2 RuCl3·xH2O + 2 C6H8 → [RuCl2(C6H6)]2 + 6 H2O + 2 HCl + H2

The benzene ligand can be exchanged with other arenes such as hexamethylbenzene.

  • Ru(bipy)3Cl2, an intensely luminescent salt with a long-lived excited state, arising as follows:
RuCl3·xH2O + 3 bipy + 0.5 CH3CH2OH → [Ru(bipy)3]Cl2 + 3 H2O + 0.5 CH3CHO + HCl

This reaction proceeds via the versatile intermediate cis-Ru(bipy)2Cl2.

  • [RuCl2(C5Me5)]2, arising as follows:
2 RuCl3·xH2O + 2 C5Me5H → [RuCl2(C5Me5)]2 + 6 H2O + 2 HCl

[RuCl2(C5Me5)]2 can be further reduced to [RuCl(C5Me5)]4.

  • Ru(C5H7O2)3, a red, benzene-soluble coordination complex arising as follows:
RuCl3·xH2O + 3 C5H8O2 → Ru(C5H7O2)3 + 3 H2O + 3 HCl
  • RuO4, an orange CCl4-soluble oxidant with a tetrahedral structure, which is of some interest in organic synthesis.

Several of these compounds were key to two recent Nobel Prizes. Noyori was awarded the Nobel Prize in Chemistry in 2001 for the development of practical asymmetric hydrogenation catalysts based on ruthenium. Grubbs was awarded the Nobel Prize in Chemistry in 2005 for the development of practical alkene metathesis catalysts based on ruthenium alkylidene derivatives.

Carbon monoxide derivatives

RuCl3(H2O)x reacts with carbon monoxide under mild conditions.[1] In contrast, iron chlorides do not react with CO. CO reduces the red-brown trichloride to yellowish Ru(II) species. Specifically, exposure of an ethanol solution of RuCl3(H2O)x to 1 atm of CO gives, depending on the specific conditions, [Ru2Cl4(CO)4], [Ru2Cl4(CO)4]2-, and [RuCl3(CO)3]-. Addition of ligands (L) to such solutions gives Ru-Cl-CO-L compounds (L = PR3). Reduction of these carbonylated solutions with Zn affords the orange triangular cluster [Ru3(CO)12].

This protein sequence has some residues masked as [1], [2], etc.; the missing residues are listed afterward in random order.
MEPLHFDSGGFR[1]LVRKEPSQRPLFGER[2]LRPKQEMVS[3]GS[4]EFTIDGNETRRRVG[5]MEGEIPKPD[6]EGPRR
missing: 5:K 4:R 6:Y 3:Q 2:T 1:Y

3 RuCl3·xH2O + 4.5 Zn + 12 CO (high pressure) → Ru3(CO)12 + 3 H2O + 4.5 ZnCl2


  • Gmelins Handbuch der Anorganischen Chemie


  1. ^ *Hill, A. F. ""Simple" Ruthenium Carbonyls of Ruthenium: New Avenues from the Hieber Base Reaction", Angewandte Chemie International Editiion, 2000, volume 39, pages 130-134.
  1. ^  Remy, H.; Kühn, M. (1924). "Beiträge zur Chemie der Platinmetalle. V. Thermischer Abbau des Ruthentrichlorids und des Ruthendioxyds". Z. Anorg. Chem. 137 (1): 365-388. doi:10.1002/zaac.19241370127.
  • Bennett, M. A.; Huang, T. N.; Matheson, T. W. and Smith, A. K., "(η6-Hexamethylbenzene)ruthenium Complexes", Inorganic Syntheses, 1982, volume 21, 74-8.
  • Ikariya, T.; Murata, K.; Noyori, R. "Bifunctional Transition Metal-Based Molecular Catalysts for Asymmetric Syntheses" Organic Biomolecular Chemistry, 2006, volume 4, 393–406.

Further reading

  • Carlsen, P. H. J. et al. (1981). J. Org. Chem. 46:3936. (catalyst for oxidation reactions)
  • Gore, E. S. (1983). Platinum Met. Rev. 27:111. (review)
  • Cotton, S. A. "Chemistry of Precious Metals," Chapman and Hall (London): 1997. ISBN 0-7514-0413-6
This article is licensed under the GNU Free Documentation License. It uses material from the Wikipedia article "Ruthenium(III)_chloride". A list of authors is available in Wikipedia.